The Wind Rises

Legendary filmmaker Hayao Miyazaki announced his retirement in September 2013 while unveiling his latest film, The Wind Rises, at the Venice Film Festival. It shouldn’t come as much of a shock to his fans around the world, since it’s not the first time the 71-year old has made such a claim. However, there is something about The Wind Rises that feels so appropriate for the filmmaker to take his bow with that I wouldn’t be surprised if his claims ring true this time.

The latest Studio Ghibli film takes a more historical approach, akin to Grave of the Fireflies and From Up on Poppy Hill (both are Studio Ghibli films, but neither were directed by Hayao Miyazaki). Miyazaki’s first inspiration for the film was a novel by Hori Tatsuo called The Wind Has Risen from 1937 that tells the story of a woman with tuberculosis living in a sanitarium. This tale has been embedded into a fictionalized telling of the life of Jirô Horikoshi, an airplane designer whose aircrafts were significant to Japan’s involvement in World War II. Miyazaki first released his telling of the tale in 2009 as a manga (the Japanese version of comic books).

The film opens with an excerpt from a French poem by Paul Valéry: “Le vent se lève!… il faut tenter de vivre! – The Wind Is Rising!… We must try to live!” Joseph Gordon-Levitt voices Jirô, who is introduced as a nearsighted boy who dreams of flying airplanes. Due to his vision impairment, he will never be a pilot and instead chases a dream to create airplanes. He often dreams of fantastic aircrafts and frequently receives moral advice in his dreams from his hero, Italian plane designer Caproni (voiced by Stanley Tucci). On his journey to fulfill his dreams, he falls in love with a young woman named Nahoko (Emily Blunt) who is suffering from tuberculosis.  His quest to fulfill his dreams is weighed down by the realization that his designs will be used for war.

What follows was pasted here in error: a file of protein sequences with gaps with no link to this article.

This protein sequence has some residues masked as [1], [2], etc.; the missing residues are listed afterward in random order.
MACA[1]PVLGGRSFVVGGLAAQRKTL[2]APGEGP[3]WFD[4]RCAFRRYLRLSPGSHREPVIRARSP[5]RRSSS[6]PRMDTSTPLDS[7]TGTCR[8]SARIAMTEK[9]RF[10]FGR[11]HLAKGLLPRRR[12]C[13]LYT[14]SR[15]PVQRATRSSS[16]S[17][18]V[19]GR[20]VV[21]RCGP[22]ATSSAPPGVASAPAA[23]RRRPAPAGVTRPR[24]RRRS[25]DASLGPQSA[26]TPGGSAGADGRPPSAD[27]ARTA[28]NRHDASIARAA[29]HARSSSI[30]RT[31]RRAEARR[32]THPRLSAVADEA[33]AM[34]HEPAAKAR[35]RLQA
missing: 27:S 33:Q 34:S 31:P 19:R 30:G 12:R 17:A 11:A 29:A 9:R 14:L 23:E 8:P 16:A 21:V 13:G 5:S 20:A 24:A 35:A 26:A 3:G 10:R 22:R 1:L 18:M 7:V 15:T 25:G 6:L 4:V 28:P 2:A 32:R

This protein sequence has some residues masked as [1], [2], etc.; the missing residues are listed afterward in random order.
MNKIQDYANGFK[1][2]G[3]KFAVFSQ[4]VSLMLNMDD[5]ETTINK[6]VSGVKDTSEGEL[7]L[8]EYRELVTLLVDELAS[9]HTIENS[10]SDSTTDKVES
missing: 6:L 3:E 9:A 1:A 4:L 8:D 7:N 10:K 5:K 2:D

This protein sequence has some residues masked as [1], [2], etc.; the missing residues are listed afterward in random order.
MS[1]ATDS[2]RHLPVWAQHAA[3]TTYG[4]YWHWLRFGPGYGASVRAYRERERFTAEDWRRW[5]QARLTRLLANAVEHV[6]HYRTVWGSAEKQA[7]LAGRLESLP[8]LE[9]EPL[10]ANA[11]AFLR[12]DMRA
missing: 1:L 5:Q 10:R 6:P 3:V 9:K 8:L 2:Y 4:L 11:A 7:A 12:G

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Audiences who have only seen the handful of Studio Ghibli films released domestically in theaters may be expecting another fantasy film, which they won’t find in The Wind Rises. While there are fantastical elements through Jirô’s dream sequences, the story is grounded in reality and anyone aware of the events of World War II will find some scenes difficult to watch. While intended for a more mature audience than Disney’s typical presentation of Miyazaki’s films, those that experience The Wind Rises are in for a rare and wonderful film.

Jirô is an interesting and loveable character, an almost perfect human being. His innocent dream is followed through with hard work and determination. He shows many acts of selflessness, including a heroic act during the Great Kantō earthquake of 1923 that destroyed much of Tokyo. His love for Nahoko is easy to cheer for, even though it is ill fated. Miyazaki was wise enough to show his guilt through his dreams as an adult where he often sees his designs leading to great destruction. This simple device creates sympathy towards a character that could otherwise end up unlikable due to the inevitable outcome. Simply put, Jirô is the type of character that will stick with you for a while.